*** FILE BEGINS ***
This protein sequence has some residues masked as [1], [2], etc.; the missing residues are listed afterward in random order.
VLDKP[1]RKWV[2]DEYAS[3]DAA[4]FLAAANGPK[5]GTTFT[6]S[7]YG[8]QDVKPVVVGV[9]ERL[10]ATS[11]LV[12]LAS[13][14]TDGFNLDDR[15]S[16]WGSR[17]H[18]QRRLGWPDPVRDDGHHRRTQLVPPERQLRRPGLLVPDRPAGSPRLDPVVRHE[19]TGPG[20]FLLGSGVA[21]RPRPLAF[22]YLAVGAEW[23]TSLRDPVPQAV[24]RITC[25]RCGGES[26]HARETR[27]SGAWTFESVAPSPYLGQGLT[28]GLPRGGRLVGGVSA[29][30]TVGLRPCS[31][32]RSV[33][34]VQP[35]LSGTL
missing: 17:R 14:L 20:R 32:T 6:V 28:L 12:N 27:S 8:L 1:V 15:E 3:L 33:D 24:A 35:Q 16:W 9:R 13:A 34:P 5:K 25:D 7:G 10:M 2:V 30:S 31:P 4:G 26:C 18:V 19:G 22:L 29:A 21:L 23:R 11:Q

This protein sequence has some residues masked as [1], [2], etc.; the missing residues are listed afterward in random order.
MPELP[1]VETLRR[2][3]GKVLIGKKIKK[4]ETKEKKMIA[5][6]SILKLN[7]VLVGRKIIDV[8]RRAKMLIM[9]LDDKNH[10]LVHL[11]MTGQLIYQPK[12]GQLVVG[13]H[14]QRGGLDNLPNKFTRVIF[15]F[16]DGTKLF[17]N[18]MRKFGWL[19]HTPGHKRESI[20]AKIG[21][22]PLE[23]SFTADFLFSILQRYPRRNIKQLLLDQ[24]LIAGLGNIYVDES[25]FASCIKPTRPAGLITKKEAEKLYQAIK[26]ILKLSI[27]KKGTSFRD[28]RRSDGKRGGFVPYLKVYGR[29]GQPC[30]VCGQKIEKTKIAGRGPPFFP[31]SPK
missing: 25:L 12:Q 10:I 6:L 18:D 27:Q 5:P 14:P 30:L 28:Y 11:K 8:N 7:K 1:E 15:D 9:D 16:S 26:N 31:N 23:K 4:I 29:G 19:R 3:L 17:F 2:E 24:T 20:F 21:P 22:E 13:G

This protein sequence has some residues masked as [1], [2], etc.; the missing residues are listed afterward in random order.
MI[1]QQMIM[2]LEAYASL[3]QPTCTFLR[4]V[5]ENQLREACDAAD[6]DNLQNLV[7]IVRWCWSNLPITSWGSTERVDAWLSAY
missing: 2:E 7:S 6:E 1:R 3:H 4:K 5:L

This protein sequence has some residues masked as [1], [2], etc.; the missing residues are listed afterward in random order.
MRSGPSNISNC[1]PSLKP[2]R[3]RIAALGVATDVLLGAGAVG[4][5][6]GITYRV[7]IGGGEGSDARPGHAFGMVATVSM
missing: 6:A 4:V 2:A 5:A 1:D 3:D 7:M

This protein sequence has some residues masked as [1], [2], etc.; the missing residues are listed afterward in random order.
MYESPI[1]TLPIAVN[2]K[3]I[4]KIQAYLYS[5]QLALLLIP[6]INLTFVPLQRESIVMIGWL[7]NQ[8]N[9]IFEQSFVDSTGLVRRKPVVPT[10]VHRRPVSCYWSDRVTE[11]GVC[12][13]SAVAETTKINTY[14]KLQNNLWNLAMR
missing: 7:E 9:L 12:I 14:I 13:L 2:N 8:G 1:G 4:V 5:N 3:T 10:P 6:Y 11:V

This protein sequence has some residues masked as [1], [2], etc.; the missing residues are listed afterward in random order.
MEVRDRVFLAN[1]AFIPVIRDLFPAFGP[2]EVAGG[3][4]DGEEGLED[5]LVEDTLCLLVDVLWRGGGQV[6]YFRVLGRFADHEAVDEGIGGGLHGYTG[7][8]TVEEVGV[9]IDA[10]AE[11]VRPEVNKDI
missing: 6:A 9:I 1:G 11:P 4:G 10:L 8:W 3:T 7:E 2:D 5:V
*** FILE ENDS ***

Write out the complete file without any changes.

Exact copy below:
This protein sequence has some residues masked as [1], [2], etc.; the missing residues are listed afterward in random order.
VLDKP[1]RKWV[2]DEYAS[3]DAA[4]FLAAANGPK[5]GTTFT[6]S[7]YG[8]QDVKPVVVGV[9]ERL[10]ATS[11]LV[12]LAS[13][14]TDGFNLDDR[15]S[16]WGSR[17]H[18]QRRLGWPDPVRDDGHHRRTQLVPPERQLRRPGLLVPDRPAGSPRLDPVVRHE[19]TGPG[20]FLLGSGVA[21]RPRPLAF[22]YLAVGAEW[23]TSLRDPVPQAV[24]RITC[25]RCGGES[26]HARETR[27]SGAWTFESVAPSPYLGQGLT[28]GLPRGGRLVGGVSA[29][30]TVGLRPCS[31][32]RSV[33][34]VQP[35]LSGTL
missing: 17:R 14:L 20:R 32:T 6:V 28:L 12:N 27:S 8:L 1:V 15:E 3:L 33:D 24:A 35:Q 16:W 9:R 13:A 34:P 5:K 25:D 7:G 10:M 2:V 30:S 31:P 4:G 26:C 18:V 19:G 22:L 29:A 21:L 23:R 11:Q

This protein sequence has some residues masked as [1], [2], etc.; the missing residues are listed afterward in random order.
MPELP[1]VETLRR[2][3]GKVLIGKKIKK[4]ETKEKKMIA[5][6]SILKLN[7]VLVGRKIIDV[8]RRAKMLIM[9]LDDKNH[10]LVHL[11]MTGQLIYQPK[12]GQLVVG[13]H[14]QRGGLDNLPNKFTRVIF[15]F[16]DGTKLF[17]N[18]MRKFGWL[19]HTPGHKRESI[20]AKIG[21][22]PLE[23]SFTADFLFSILQRYPRRNIKQLLLDQ[24]LIAGLGNIYVDES[25]FASCIKPTRPAGLITKKEAEKLYQAIK[26]ILKLSI[27]KKGTSFRD[28]RRSDGKRGGFVPYLKVYGR[29]GQPC[30]VCGQKIEKTKIAGRGPPFFP[31]SPK
missing: 25:L 12:Q 10:I 6:L 18:D 27:Q 5:P 14:P 30:L 28:Y 11:K 8:N 7:K 1:E 15:D 9:D 16:S 26:N 31:N 23:K 4:I 29:G 19:R 3:L 17:F 2:E 24:T 20:F 21:P 22:E 13:G

This protein sequence has some residues masked as [1], [2], etc.; the missing residues are listed afterward in random order.
MI[1]QQMIM[2]LEAYASL[3]QPTCTFLR[4]V[5]ENQLREACDAAD[6]DNLQNLV[7]IVRWCWSNLPITSWGSTERVDAWLSAY
missing: 2:E 7:S 6:E 1:R 3:H 4:K 5:L

This protein sequence has some residues masked as [1], [2], etc.; the missing residues are listed afterward in random order.
MRSGPSNISNC[1]PSLKP[2]R[3]RIAALGVATDVLLGAGAVG[4][5][6]GITYRV[7]IGGGEGSDARPGHAFGMVATVSM
missing: 6:A 4:V 2:A 5:A 1:D 3:D 7:M

This protein sequence has some residues masked as [1], [2], etc.; the missing residues are listed afterward in random order.
MYESPI[1]TLPIAVN[2]K[3]I[4]KIQAYLYS[5]QLALLLIP[6]INLTFVPLQRESIVMIGWL[7]NQ[8]N[9]IFEQSFVDSTGLVRRKPVVPT[10]VHRRPVSCYWSDRVTE[11]GVC[12][13]SAVAETTKINTY[14]KLQNNLWNLAMR
missing: 7:E 9:L 12:I 14:I 13:L 2:N 8:G 1:G 4:V 5:N 3:T 10:P 6:Y 11:V

This protein sequence has some residues masked as [1], [2], etc.; the missing residues are listed afterward in random order.
MEVRDRVFLAN[1]AFIPVIRDLFPAFGP[2]EVAGG[3][4]DGEEGLED[5]LVEDTLCLLVDVLWRGGGQV[6]YFRVLGRFADHEAVDEGIGGGLHGYTG[7][8]TVEEVGV[9]IDA[10]AE[11]VRPEVNKDI
missing: 6:A 9:I 1:G 11:P 4:G 10:L 8:W 3:T 7:E 2:D 5:V